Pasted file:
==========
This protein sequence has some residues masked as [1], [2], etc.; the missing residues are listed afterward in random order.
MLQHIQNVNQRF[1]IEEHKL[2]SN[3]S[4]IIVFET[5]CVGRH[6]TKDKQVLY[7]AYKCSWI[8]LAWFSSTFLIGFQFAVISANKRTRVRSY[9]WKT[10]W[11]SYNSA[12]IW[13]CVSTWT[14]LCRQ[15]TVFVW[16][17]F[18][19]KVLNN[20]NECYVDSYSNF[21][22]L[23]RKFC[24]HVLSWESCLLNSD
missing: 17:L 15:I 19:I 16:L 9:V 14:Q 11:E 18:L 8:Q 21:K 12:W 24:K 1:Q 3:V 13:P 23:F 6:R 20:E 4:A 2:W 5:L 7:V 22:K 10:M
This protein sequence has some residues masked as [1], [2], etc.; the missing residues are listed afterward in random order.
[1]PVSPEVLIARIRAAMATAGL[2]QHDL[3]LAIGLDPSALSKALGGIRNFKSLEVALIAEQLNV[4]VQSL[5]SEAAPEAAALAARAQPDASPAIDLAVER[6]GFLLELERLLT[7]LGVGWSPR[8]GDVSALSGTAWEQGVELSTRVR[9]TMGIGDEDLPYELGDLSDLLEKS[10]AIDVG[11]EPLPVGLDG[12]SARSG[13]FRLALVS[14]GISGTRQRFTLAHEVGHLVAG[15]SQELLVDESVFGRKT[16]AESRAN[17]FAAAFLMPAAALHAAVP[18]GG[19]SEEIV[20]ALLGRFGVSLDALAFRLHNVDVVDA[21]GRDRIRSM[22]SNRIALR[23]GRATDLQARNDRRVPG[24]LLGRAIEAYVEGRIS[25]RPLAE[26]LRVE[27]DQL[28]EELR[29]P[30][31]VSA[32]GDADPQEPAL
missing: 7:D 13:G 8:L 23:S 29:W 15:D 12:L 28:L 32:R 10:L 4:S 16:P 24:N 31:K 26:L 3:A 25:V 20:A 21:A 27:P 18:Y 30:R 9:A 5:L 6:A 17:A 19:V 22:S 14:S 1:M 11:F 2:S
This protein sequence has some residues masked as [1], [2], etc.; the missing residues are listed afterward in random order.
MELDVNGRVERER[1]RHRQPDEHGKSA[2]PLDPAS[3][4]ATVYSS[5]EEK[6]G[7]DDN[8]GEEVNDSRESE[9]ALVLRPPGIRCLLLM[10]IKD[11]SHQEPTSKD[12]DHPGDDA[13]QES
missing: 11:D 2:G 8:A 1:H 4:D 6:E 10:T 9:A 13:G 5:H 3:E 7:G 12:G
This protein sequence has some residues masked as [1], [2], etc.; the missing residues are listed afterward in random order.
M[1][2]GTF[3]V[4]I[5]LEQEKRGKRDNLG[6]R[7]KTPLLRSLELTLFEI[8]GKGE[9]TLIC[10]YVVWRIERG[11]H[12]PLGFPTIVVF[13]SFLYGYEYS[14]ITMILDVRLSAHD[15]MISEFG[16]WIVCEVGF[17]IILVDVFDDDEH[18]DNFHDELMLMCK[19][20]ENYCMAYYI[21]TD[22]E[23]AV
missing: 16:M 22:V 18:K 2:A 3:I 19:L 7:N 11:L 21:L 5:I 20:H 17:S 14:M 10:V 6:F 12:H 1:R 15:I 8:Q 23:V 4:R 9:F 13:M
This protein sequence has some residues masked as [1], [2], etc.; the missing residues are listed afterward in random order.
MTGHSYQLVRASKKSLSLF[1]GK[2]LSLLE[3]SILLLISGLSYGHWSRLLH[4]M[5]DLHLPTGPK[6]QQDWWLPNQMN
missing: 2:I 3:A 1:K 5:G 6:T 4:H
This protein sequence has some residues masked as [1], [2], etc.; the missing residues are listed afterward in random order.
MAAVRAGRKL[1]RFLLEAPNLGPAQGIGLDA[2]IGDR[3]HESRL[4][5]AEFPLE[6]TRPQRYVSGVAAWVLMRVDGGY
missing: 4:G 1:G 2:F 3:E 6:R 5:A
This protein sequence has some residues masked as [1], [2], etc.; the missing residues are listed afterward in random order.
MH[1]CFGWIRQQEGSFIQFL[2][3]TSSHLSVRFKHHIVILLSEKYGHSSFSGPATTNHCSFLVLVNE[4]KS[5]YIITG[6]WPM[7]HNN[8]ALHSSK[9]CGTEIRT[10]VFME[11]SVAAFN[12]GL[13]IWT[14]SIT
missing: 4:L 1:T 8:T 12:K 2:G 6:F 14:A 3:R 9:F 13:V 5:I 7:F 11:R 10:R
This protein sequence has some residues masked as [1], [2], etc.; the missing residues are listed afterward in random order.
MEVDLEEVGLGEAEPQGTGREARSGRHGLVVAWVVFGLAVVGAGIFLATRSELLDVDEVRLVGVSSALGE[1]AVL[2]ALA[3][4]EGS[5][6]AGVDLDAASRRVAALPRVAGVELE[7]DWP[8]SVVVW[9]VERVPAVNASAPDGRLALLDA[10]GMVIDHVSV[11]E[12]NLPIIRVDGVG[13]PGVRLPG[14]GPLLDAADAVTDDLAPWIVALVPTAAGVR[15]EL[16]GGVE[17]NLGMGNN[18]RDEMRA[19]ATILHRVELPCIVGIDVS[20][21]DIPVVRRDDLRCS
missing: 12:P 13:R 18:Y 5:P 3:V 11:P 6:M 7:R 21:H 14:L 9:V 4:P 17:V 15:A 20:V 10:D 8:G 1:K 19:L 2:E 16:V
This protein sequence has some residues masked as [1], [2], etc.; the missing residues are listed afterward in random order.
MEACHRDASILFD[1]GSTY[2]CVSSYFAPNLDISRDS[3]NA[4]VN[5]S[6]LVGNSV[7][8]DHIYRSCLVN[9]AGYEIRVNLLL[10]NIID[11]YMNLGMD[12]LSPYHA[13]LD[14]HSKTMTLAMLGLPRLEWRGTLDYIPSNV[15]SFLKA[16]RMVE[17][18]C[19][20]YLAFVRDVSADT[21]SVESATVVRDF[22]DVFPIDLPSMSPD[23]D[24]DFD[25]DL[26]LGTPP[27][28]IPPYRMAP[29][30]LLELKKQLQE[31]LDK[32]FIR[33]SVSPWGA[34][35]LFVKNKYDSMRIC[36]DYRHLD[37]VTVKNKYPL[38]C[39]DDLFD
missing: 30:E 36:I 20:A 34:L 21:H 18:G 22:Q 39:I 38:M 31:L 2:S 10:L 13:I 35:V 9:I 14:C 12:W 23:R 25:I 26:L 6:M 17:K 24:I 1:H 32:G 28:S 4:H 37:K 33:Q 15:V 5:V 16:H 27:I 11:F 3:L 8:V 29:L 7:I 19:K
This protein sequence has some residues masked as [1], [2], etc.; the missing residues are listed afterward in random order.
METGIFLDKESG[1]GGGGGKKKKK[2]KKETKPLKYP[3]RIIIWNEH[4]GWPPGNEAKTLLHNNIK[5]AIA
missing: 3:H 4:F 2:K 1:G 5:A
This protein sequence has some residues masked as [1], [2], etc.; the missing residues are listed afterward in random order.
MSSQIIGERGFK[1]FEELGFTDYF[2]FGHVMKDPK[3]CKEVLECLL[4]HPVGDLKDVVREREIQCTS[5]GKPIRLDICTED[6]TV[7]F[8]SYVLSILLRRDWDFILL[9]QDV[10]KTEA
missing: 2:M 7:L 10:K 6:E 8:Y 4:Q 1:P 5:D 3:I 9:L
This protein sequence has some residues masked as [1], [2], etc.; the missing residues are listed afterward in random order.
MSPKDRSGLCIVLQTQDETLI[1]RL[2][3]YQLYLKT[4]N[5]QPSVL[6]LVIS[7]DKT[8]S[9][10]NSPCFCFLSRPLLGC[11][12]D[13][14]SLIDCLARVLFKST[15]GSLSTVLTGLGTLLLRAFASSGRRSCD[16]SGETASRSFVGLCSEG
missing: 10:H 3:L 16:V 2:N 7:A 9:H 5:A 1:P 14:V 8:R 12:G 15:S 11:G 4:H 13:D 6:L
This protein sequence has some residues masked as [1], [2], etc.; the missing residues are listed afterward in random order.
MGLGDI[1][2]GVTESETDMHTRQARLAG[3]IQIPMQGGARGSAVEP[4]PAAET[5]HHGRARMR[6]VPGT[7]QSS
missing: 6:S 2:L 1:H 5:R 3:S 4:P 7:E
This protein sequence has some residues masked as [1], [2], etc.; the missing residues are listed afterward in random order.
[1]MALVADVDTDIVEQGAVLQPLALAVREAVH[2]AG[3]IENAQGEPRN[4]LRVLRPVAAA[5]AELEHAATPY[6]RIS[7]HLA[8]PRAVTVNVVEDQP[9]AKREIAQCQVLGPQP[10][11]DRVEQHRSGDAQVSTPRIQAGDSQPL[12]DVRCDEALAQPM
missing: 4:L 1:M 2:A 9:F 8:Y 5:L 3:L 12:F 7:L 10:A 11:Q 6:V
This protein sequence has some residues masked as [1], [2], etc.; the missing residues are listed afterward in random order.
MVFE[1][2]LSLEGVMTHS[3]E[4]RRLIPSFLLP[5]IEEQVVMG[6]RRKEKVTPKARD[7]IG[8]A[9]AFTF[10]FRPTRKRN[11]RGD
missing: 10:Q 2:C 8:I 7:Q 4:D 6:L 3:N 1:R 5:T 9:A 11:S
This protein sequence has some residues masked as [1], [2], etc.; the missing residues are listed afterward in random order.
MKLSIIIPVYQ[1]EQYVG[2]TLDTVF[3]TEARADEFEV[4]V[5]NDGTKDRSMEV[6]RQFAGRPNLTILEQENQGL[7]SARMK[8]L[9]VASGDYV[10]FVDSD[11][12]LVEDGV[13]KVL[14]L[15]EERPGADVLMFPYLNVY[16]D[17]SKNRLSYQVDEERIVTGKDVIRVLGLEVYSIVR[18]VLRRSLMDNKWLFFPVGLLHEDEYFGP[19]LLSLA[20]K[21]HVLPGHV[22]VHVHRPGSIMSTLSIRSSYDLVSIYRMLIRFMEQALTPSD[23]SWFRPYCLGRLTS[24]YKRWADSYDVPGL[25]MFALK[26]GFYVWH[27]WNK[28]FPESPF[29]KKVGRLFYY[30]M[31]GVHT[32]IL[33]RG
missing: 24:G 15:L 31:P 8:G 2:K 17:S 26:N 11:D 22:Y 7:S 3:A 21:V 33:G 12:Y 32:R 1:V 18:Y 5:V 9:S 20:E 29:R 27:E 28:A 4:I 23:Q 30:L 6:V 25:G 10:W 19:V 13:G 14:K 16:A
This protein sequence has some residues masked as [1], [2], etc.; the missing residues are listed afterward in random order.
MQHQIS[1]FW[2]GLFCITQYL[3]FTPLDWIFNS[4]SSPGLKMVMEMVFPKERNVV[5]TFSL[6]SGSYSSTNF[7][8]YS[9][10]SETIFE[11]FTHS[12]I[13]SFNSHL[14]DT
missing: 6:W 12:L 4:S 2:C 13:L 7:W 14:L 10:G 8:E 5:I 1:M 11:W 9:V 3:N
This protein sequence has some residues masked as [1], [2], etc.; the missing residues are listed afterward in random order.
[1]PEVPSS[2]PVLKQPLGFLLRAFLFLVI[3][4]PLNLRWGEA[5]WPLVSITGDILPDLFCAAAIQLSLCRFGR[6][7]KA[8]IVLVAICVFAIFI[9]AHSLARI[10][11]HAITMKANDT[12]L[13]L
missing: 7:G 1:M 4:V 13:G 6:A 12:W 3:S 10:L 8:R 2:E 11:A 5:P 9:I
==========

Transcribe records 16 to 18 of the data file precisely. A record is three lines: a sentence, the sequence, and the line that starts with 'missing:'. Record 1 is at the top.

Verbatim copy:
This protein sequence has some residues masked as [1], [2], etc.; the missing residues are listed afterward in random order.
MKLSIIIPVYQ[1]EQYVG[2]TLDTVF[3]TEARADEFEV[4]V[5]NDGTKDRSMEV[6]RQFAGRPNLTILEQENQGL[7]SARMK[8]L[9]VASGDYV[10]FVDSD[11][12]LVEDGV[13]KVL[14]L[15]EERPGADVLMFPYLNVY[16]D[17]SKNRLSYQVDEERIVTGKDVIRVLGLEVYSIVR[18]VLRRSLMDNKWLFFPVGLLHEDEYFGP[19]LLSLA[20]K[21]HVLPGHV[22]VHVHRPGSIMSTLSIRSSYDLVSIYRMLIRFMEQALTPSD[23]SWFRPYCLGRLTS[24]YKRWADSYDVPGL[25]MFALK[26]GFYVWH[27]WNK[28]FPESPF[29]KKVGRLFYY[30]M[31]GVHT[32]IL[33]RG
missing: 24:G 15:L 31:P 8:G 2:K 17:S 26:N 11:D 22:Y 7:S 3:A 21:V 33:G 12:Y 32:R 1:V 18:Y 5:V 9:S 20:E 29:R 27:E 28:A 4:I 23:Q 30:L 6:V 25:G 10:W 19:V 13:G 14:K 16:A
This protein sequence has some residues masked as [1], [2], etc.; the missing residues are listed afterward in random order.
MQHQIS[1]FW[2]GLFCITQYL[3]FTPLDWIFNS[4]SSPGLKMVMEMVFPKERNVV[5]TFSL[6]SGSYSSTNF[7][8]YS[9][10]SETIFE[11]FTHS[12]I[13]SFNSHL[14]DT
missing: 6:W 12:L 4:S 2:C 13:L 7:W 14:L 10:G 8:E 5:I 1:M 11:W 9:V 3:N
This protein sequence has some residues masked as [1], [2], etc.; the missing residues are listed afterward in random order.
[1]PEVPSS[2]PVLKQPLGFLLRAFLFLVI[3][4]PLNLRWGEA[5]WPLVSITGDILPDLFCAAAIQLSLCRFGR[6][7]KA[8]IVLVAICVFAIFI[9]AHSLARI[10][11]HAITMKANDT[12]L[13]L
missing: 7:G 1:M 4:V 13:G 6:A 12:W 3:S 10:L 8:R 2:E 11:A 5:P 9:I